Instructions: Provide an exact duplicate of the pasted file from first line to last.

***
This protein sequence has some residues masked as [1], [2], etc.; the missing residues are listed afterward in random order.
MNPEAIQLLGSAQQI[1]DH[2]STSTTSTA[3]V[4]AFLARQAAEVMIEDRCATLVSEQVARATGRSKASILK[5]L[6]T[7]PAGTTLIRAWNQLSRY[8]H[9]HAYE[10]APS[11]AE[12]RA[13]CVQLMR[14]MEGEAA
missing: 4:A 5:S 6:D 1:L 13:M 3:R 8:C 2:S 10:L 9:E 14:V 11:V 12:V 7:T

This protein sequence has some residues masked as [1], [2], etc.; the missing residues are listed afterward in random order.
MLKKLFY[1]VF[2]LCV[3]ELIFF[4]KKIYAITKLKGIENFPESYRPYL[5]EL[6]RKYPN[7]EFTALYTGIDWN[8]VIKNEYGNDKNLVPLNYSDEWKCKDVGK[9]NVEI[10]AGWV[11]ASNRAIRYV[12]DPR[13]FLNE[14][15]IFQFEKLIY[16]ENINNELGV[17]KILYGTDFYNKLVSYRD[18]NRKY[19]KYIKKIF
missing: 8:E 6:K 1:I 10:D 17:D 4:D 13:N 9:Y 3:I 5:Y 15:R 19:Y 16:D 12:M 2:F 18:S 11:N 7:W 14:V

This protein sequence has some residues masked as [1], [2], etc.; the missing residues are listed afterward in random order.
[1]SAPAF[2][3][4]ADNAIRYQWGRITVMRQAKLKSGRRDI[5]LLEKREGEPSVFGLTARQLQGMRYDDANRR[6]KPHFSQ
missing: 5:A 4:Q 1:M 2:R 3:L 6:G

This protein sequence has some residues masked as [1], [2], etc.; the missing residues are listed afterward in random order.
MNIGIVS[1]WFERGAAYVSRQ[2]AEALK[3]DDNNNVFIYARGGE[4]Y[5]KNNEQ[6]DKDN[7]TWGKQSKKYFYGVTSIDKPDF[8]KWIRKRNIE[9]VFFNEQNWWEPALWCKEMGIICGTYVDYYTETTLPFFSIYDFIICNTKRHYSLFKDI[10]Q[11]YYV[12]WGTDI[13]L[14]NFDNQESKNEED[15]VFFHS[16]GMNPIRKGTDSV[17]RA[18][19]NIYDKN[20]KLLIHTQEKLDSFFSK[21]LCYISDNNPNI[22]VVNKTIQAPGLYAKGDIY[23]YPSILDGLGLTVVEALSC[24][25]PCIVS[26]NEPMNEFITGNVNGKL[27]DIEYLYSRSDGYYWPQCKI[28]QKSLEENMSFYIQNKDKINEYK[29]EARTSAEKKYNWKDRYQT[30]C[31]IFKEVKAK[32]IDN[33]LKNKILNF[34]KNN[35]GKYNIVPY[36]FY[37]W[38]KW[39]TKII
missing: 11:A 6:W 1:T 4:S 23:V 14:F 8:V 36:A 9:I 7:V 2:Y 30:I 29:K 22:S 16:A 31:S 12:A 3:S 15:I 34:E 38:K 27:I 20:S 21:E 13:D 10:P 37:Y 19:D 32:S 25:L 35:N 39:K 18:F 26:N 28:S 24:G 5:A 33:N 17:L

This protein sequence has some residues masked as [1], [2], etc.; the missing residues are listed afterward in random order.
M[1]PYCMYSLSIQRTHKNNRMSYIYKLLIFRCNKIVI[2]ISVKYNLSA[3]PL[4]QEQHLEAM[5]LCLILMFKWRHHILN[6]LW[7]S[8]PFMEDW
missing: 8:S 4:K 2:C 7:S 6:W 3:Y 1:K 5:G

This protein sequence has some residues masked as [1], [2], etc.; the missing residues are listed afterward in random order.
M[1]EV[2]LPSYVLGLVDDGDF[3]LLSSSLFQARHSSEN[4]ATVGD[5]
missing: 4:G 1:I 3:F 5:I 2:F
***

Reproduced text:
This protein sequence has some residues masked as [1], [2], etc.; the missing residues are listed afterward in random order.
MNPEAIQLLGSAQQI[1]DH[2]STSTTSTA[3]V[4]AFLARQAAEVMIEDRCATLVSEQVARATGRSKASILK[5]L[6]T[7]PAGTTLIRAWNQLSRY[8]H[9]HAYE[10]APS[11]AE[12]RA[13]CVQLMR[14]MEGEAA
missing: 4:A 5:S 6:D 1:L 13:M 3:R 8:C 2:S 10:L 9:E 14:V 11:V 12:V 7:T

This protein sequence has some residues masked as [1], [2], etc.; the missing residues are listed afterward in random order.
MLKKLFY[1]VF[2]LCV[3]ELIFF[4]KKIYAITKLKGIENFPESYRPYL[5]EL[6]RKYPN[7]EFTALYTGIDWN[8]VIKNEYGNDKNLVPLNYSDEWKCKDVGK[9]NVEI[10]AGWV[11]ASNRAIRYV[12]DPR[13]FLNE[14][15]IFQFEKLIY[16]ENINNELGV[17]KILYGTDFYNKLVSYRD[18]NRKY[19]KYIKKIF
missing: 8:E 6:K 1:I 10:D 17:D 4:D 13:N 9:Y 3:I 5:Y 15:R 19:Y 16:D 12:M 2:F 18:S 11:N 7:W 14:V

This protein sequence has some residues masked as [1], [2], etc.; the missing residues are listed afterward in random order.
[1]SAPAF[2][3][4]ADNAIRYQWGRITVMRQAKLKSGRRDI[5]LLEKREGEPSVFGLTARQLQGMRYDDANRR[6]KPHFSQ
missing: 5:A 4:Q 1:M 2:R 3:L 6:G

This protein sequence has some residues masked as [1], [2], etc.; the missing residues are listed afterward in random order.
MNIGIVS[1]WFERGAAYVSRQ[2]AEALK[3]DDNNNVFIYARGGE[4]Y[5]KNNEQ[6]DKDN[7]TWGKQSKKYFYGVTSIDKPDF[8]KWIRKRNIE[9]VFFNEQNWWEPALWCKEMGIICGTYVDYYTETTLPFFSIYDFIICNTKRHYSLFKDI[10]Q[11]YYV[12]WGTDI[13]L[14]NFDNQESKNEED[15]VFFHS[16]GMNPIRKGTDSV[17]RA[18][19]NIYDKN[20]KLLIHTQEKLDSFFSK[21]LCYISDNNPNI[22]VVNKTIQAPGLYAKGDIY[23]YPSILDGLGLTVVEALSC[24][25]PCIVS[26]NEPMNEFITGNVNGKL[27]DIEYLYSRSDGYYWPQCKI[28]QKSLEENMSFYIQNKDKINEYK[29]EARTSAEKKYNWKDRYQT[30]C[31]IFKEVKAK[32]IDN[33]LKNKILNF[34]KNN[35]GKYNIVPY[36]FY[37]W[38]KW[39]TKII
missing: 11:A 6:W 1:T 4:S 23:V 14:F 8:V 36:A 9:I 7:V 2:Y 30:I 29:K 22:S 16:A 31:S 12:A 3:S 15:I 34:E 38:K 27:I 20:S 21:E 13:D 10:P 37:Y 19:D 32:S 25:L 35:N 39:K 18:F 26:N 28:S 24:G 5:A 33:N 17:L

This protein sequence has some residues masked as [1], [2], etc.; the missing residues are listed afterward in random order.
M[1]PYCMYSLSIQRTHKNNRMSYIYKLLIFRCNKIVI[2]ISVKYNLSA[3]PL[4]QEQHLEAM[5]LCLILMFKWRHHILN[6]LW[7]S[8]PFMEDW
missing: 8:S 4:K 2:C 7:S 6:W 3:Y 1:K 5:G

This protein sequence has some residues masked as [1], [2], etc.; the missing residues are listed afterward in random order.
M[1]EV[2]LPSYVLGLVDDGDF[3]LLSSSLFQARHSSEN[4]ATVGD[5]
missing: 4:G 1:I 3:F 5:I 2:F